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Budget Talks Continue in Albany... So Why Aren't Your Lawmakers There?

6:30 PM, Mar 15, 2013   |    comments
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Photo Courtesy AP

By Joseph Spector

Albany Bureau Chief

ALBANY - Gov. Andrew Cuomo and state lawmakers are expecting to work through the weekend to get a budget deal earlier next week, eying plans to extend taxes on the wealthy and provide additional breaks to the middle class.

The Legislature broke for the weekend Thursday, but staff for the sides was planning to continue negotiations in hopes of having a budget approved by March 21 - before a legislative spring recess.

WEB EXTRA: Watch the video player above to see 2 On Your Side's Dave McKinley ask state legislators why they're not in Albany taking part in budget discussions

The state's 2013-14 fiscal year starts April 1.

"Everything has been positive. The conversations have been positive," Cuomo told reporters Thursday evening. "Many issues on the table, many options on the table, and we've been working them through and talking them through. But again -- inconclusive at this point."

Cuomo is hoping for the third consecutive on-time budget of his term.

The budget initially didn't seem to be particularly divisive, but in recent days lawmakers and Cuomo have discussed expanding the scope of the spending plan.

The sides have talked about increasing the minimum wage from $7.25 to $9 a hour next January. Democrats support it, but Senate Republicans have insisted that the increase be phased in over a longer period of time.

"It looks like it's very possible that will be in the final version," Sen. Martin Golden, R-Brooklyn, told reporters Friday of the minimum-wage increase.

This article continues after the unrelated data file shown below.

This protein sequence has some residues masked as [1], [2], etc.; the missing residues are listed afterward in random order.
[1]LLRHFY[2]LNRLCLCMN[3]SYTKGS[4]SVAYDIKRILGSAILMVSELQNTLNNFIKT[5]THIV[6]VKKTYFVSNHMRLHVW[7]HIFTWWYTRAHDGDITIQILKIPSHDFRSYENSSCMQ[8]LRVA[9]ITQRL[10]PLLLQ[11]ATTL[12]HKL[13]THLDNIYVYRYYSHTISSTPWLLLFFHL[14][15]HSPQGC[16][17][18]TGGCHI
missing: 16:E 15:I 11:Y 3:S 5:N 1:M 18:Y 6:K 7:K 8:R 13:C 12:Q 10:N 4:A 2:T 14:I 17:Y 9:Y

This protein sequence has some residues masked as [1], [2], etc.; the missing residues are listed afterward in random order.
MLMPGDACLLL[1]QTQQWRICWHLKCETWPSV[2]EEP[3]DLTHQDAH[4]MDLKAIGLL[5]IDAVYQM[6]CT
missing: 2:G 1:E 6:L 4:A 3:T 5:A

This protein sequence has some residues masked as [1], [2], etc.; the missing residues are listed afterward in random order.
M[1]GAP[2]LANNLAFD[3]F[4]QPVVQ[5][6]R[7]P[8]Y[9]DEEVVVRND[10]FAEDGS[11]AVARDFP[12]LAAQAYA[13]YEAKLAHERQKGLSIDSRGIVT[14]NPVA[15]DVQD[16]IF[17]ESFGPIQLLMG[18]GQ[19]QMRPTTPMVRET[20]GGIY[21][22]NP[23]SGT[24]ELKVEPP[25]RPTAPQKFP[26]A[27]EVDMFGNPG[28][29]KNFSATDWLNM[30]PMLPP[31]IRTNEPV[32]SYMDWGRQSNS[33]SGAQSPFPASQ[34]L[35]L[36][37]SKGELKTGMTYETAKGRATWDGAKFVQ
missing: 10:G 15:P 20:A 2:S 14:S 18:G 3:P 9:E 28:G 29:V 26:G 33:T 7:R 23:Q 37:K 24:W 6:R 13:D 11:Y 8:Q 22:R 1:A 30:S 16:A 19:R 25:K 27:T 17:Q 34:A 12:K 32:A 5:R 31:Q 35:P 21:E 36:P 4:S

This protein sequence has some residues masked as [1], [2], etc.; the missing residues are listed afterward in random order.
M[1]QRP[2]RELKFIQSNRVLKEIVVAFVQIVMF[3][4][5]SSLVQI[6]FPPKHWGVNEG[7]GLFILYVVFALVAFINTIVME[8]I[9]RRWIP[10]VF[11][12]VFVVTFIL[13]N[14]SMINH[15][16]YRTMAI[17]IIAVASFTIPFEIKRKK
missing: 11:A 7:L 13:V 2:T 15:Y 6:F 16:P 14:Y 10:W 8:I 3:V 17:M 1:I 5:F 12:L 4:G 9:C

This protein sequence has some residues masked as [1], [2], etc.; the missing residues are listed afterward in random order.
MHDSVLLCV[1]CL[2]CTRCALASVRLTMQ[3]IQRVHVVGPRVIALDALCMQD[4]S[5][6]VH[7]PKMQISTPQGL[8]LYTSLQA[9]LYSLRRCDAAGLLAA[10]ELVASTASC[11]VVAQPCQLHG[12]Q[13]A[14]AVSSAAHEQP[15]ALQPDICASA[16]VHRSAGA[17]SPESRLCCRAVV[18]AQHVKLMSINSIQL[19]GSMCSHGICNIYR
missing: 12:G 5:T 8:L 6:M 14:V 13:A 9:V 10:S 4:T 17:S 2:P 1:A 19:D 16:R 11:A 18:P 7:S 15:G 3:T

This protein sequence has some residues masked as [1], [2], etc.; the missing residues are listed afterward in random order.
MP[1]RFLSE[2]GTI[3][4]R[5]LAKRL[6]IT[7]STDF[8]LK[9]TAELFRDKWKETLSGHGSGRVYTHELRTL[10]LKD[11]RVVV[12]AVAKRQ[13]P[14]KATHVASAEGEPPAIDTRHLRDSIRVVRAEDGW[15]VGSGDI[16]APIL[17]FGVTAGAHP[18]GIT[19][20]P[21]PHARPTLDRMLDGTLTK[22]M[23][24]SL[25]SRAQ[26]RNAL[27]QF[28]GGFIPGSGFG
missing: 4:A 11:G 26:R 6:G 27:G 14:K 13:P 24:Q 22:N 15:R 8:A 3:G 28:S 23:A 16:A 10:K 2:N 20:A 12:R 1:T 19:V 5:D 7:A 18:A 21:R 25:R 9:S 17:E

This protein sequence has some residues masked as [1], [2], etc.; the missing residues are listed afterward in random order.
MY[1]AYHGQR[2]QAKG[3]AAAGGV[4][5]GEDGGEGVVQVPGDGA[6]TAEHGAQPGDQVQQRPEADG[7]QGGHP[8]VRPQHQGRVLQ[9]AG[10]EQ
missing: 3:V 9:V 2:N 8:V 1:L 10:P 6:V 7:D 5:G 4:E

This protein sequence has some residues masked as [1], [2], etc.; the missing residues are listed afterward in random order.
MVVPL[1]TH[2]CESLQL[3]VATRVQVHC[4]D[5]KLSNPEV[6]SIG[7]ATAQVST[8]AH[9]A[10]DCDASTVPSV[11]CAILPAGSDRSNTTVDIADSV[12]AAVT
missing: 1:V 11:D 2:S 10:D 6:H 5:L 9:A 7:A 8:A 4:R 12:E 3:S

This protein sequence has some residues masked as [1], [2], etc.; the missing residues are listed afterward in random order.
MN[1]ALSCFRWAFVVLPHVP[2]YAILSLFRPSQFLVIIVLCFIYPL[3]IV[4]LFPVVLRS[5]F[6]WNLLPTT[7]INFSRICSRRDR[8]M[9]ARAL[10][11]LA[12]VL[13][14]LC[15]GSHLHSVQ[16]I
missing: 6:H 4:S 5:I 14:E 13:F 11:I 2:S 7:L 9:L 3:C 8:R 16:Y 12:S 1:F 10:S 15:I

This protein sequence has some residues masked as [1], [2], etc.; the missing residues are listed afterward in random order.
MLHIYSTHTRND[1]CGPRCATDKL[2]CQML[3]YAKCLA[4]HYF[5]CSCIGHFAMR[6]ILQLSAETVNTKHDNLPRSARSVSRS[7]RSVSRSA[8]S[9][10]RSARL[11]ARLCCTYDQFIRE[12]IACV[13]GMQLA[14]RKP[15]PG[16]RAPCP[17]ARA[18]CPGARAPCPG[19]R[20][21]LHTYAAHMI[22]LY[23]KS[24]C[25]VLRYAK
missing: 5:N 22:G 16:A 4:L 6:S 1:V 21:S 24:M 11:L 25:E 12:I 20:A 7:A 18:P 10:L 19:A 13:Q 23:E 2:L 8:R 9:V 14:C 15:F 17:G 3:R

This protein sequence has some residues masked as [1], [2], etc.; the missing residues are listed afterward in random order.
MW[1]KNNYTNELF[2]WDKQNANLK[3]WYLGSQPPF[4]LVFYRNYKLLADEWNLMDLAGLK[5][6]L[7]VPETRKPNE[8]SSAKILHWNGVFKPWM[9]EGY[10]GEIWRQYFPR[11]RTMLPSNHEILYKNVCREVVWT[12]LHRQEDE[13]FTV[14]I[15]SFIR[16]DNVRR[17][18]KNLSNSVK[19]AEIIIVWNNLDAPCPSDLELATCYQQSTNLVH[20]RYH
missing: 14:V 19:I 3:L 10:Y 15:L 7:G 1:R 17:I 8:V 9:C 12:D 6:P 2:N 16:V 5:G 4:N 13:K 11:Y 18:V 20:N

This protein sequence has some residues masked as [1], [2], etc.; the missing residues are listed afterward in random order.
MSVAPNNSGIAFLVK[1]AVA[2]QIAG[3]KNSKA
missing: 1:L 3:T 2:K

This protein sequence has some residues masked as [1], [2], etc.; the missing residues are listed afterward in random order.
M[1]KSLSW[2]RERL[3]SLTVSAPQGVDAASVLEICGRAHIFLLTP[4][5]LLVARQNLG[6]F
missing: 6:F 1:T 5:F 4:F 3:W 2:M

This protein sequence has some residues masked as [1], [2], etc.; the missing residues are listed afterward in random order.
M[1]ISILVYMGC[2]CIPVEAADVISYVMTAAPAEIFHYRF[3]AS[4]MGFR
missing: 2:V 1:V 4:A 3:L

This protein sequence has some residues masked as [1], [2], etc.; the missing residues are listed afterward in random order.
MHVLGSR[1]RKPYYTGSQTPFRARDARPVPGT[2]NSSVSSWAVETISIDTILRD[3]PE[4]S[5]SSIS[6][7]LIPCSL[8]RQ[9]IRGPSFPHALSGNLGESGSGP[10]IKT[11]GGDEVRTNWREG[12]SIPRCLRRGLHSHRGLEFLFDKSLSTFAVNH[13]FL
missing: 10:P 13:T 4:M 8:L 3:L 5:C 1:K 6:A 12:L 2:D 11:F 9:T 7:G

Lawmakers are looking to pair the minimum-wage increase with keeping higher income taxes on the wealthy and tax-breaks for the middle class, legislative officials said.

Lawmakers have been discussing an increase in the child deduction tax credit, raising it from $1,000 per dependent to $1,300 over several years. Another proposal would increase in the earned income tax credit, which provides refunds on residents' income taxes based on income levels.

Senate Republicans are also pushing for private sector tax breaks as business groups rail against a minimum-wage increase.

Businesses want lawmakers to reject Cuomo's proposal to extend an energy surcharge, which they said would cost consumers $254 million next fiscal year and $509 million in subsequent years.

"If our leaders in Albany are serious about energizing our economy and boosting job growth, they must reject an extension of this hidden tax," Brian Sampson, executive director of the Rochester-based Unshackle Upstate, said in a statement.

Higher income taxes on those earning more than $200,000 a year was enacted in December 2011 and is set to expire at the end of 2014. Cuomo and the Legislature are up for election in November 2014, so they would prefer a deal before next year.

"If we have the option to reduce taxes in this state, I am certainly open and aggressive about it, but nothing is in, and nothing is out," Cuomo said.

The surcharge brings in about $2 billion a year, and revenue from it could be used to help pay for more tax breaks for businesses and the middle class, officials said.

The Partnership for New York City, a powerful business group, had supported Cuomo's increase in taxes for the wealthy in 2011, but now said it is opposed to an extension.

"Circumstances have changed dramatically, and we are convinced that extension of the surcharge at this time is the worst possible message New York state could send to our most important job creators and revenue generators," the group's president, Kathryn Wylde, wrote to lawmakers on Friday.

Lawmakers said Thursday that they will add about $550 million in spending to the roughly $136 billion budget, including $290 million in additional school aid.

Advocacy groups are pressuring the Senate to approve a minimum-wage increase. The Democratic-led Assembly approved increasing the wage to $9 an hour, but a coalition of Republicans and Democrats leading the Senate has yet to act.

"The time for excuses is over. Given the tremendous support by voters, community, faith, labor and business leaders, the minimum wage should have been increased last year," said Mark Dunlea, the head of the state's Hunger Action Network.

 

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